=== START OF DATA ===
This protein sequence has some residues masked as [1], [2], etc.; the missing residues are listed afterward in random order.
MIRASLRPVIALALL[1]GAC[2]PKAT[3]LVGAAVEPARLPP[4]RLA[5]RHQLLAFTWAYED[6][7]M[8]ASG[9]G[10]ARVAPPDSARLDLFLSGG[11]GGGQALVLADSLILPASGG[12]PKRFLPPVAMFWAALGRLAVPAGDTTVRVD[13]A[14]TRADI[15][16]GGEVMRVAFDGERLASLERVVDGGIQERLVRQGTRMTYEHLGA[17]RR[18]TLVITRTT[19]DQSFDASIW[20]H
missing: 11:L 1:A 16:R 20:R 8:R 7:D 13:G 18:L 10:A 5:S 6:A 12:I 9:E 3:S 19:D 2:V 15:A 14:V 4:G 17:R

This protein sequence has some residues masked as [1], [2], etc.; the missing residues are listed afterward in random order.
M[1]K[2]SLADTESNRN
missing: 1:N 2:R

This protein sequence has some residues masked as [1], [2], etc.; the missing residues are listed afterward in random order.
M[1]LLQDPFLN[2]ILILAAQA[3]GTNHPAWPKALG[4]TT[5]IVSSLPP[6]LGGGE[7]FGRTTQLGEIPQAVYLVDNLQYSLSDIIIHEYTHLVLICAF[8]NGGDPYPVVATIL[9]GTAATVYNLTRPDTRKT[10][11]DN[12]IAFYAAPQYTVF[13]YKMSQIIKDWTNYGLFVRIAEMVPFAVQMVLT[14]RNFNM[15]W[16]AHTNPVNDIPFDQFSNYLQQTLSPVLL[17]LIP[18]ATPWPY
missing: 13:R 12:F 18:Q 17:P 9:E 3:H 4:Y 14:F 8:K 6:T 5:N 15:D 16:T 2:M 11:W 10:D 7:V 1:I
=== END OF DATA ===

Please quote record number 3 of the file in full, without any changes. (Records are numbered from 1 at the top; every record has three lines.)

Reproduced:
This protein sequence has some residues masked as [1], [2], etc.; the missing residues are listed afterward in random order.
M[1]LLQDPFLN[2]ILILAAQA[3]GTNHPAWPKALG[4]TT[5]IVSSLPP[6]LGGGE[7]FGRTTQLGEIPQAVYLVDNLQYSLSDIIIHEYTHLVLICAF[8]NGGDPYPVVATIL[9]GTAATVYNLTRPDTRKT[10][11]DN[12]IAFYAAPQYTVF[13]YKMSQIIKDWTNYGLFVRIAEMVPFAVQMVLT[14]RNFNM[15]W[16]AHTNPVNDIPFDQFSNYLQQTLSPVLL[17]LIP[18]ATPWPY
missing: 13:R 12:F 18:Q 17:P 9:E 3:H 4:Y 14:F 8:K 6:T 5:N 15:D 16:T 2:M 11:W 10:D 7:V 1:I